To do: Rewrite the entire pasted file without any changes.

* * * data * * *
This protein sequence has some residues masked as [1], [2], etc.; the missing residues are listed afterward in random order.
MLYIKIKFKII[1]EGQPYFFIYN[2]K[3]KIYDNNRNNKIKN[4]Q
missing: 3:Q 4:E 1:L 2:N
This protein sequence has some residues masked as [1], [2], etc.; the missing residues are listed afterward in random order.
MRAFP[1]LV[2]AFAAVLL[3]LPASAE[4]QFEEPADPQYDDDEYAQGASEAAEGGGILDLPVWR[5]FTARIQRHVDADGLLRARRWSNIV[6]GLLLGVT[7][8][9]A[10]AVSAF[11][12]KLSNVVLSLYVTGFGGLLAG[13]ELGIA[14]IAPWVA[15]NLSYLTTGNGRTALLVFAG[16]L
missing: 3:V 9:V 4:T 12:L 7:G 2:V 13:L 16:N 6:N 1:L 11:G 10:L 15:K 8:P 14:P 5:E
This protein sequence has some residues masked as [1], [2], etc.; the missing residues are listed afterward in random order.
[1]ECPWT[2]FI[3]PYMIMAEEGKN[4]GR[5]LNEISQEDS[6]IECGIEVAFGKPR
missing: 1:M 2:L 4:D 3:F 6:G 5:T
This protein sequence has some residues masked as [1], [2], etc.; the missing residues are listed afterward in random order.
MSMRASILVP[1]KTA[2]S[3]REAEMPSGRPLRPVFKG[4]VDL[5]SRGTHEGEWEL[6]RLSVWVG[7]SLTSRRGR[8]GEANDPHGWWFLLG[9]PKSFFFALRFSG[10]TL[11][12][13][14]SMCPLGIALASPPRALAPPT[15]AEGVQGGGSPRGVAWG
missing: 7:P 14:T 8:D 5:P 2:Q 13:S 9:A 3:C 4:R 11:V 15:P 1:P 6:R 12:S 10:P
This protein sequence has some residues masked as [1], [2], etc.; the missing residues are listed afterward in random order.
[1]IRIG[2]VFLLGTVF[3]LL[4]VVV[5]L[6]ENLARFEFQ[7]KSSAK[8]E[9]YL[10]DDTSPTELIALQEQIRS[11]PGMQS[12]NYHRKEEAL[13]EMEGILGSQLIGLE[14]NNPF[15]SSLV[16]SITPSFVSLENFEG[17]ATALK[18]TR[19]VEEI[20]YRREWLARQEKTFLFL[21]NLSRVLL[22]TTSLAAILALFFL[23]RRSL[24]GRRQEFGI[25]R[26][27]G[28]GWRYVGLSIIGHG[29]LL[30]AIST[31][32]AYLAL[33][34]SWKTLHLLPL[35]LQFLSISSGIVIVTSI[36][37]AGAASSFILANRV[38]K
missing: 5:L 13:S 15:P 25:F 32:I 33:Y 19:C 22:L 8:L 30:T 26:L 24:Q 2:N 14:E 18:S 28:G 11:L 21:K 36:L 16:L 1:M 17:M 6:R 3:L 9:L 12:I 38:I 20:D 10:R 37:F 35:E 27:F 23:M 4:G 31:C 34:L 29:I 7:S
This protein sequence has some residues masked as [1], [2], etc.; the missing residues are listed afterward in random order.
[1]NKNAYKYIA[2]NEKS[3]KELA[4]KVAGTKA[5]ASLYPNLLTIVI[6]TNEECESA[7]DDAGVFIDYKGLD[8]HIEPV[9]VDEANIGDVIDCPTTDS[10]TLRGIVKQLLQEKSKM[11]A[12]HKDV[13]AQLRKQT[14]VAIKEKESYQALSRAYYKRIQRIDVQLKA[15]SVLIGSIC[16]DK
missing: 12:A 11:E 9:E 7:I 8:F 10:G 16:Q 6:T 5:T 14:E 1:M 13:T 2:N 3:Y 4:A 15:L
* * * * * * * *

This protein sequence has some residues masked as [1], [2], etc.; the missing residues are listed afterward in random order.
MLYIKIKFKII[1]EGQPYFFIYN[2]K[3]KIYDNNRNNKIKN[4]Q
missing: 3:Q 4:E 1:L 2:N
This protein sequence has some residues masked as [1], [2], etc.; the missing residues are listed afterward in random order.
MRAFP[1]LV[2]AFAAVLL[3]LPASAE[4]QFEEPADPQYDDDEYAQGASEAAEGGGILDLPVWR[5]FTARIQRHVDADGLLRARRWSNIV[6]GLLLGVT[7][8][9]A[10]AVSAF[11][12]KLSNVVLSLYVTGFGGLLAG[13]ELGIA[14]IAPWVA[15]NLSYLTTGNGRTALLVFAG[16]L
missing: 3:V 9:V 4:T 12:L 7:G 2:V 13:L 16:N 6:N 1:L 11:G 10:L 15:K 8:P 14:P 5:E
This protein sequence has some residues masked as [1], [2], etc.; the missing residues are listed afterward in random order.
[1]ECPWT[2]FI[3]PYMIMAEEGKN[4]GR[5]LNEISQEDS[6]IECGIEVAFGKPR
missing: 1:M 2:L 4:D 3:F 6:G 5:T
This protein sequence has some residues masked as [1], [2], etc.; the missing residues are listed afterward in random order.
MSMRASILVP[1]KTA[2]S[3]REAEMPSGRPLRPVFKG[4]VDL[5]SRGTHEGEWEL[6]RLSVWVG[7]SLTSRRGR[8]GEANDPHGWWFLLG[9]PKSFFFALRFSG[10]TL[11][12][13][14]SMCPLGIALASPPRALAPPT[15]AEGVQGGGSPRGVAWG
missing: 7:P 14:T 8:D 5:P 2:Q 13:S 9:A 3:C 4:R 11:V 15:P 1:P 6:R 12:S 10:P
This protein sequence has some residues masked as [1], [2], etc.; the missing residues are listed afterward in random order.
[1]IRIG[2]VFLLGTVF[3]LL[4]VVV[5]L[6]ENLARFEFQ[7]KSSAK[8]E[9]YL[10]DDTSPTELIALQEQIRS[11]PGMQS[12]NYHRKEEAL[13]EMEGILGSQLIGLE[14]NNPF[15]SSLV[16]SITPSFVSLENFEG[17]ATALK[18]TR[19]VEEI[20]YRREWLARQEKTFLFL[21]NLSRVLL[22]TTSLAAILALFFL[23]RRSL[24]GRRQEFGI[25]R[26][27]G[28]GWRYVGLSIIGHG[29]LL[30]AIST[31][32]AYLAL[33][34]SWKTLHLLPL[35]LQFLSISSGIVIVTSI[36][37]AGAASSFILANRV[38]K
missing: 5:L 13:S 15:P 25:F 32:I 33:Y 19:C 22:L 8:L 30:T 26:L 24:Q 2:N 14:E 18:S 28:G 11:L 21:K 36:L 16:L 1:M 17:M 6:R 3:L 9:L 12:I 38:I 20:D 10:R 37:F 35:E 27:F 23:M 4:G 31:C 34:L 29:I 7:S
This protein sequence has some residues masked as [1], [2], etc.; the missing residues are listed afterward in random order.
[1]NKNAYKYIA[2]NEKS[3]KELA[4]KVAGTKA[5]ASLYPNLLTIVI[6]TNEECESA[7]DDAGVFIDYKGLD[8]HIEPV[9]VDEANIGDVIDCPTTDS[10]TLRGIVKQLLQEKSKM[11]A[12]HKDV[13]AQLRKQT[14]VAIKEKESYQALSRAYYKRIQRIDVQLKA[15]SVLIGSIC[16]DK
missing: 12:A 11:E 9:E 7:I 8:F 10:G 16:Q 6:T 5:T 14:E 1:M 13:T 2:N 3:Y 4:A 15:L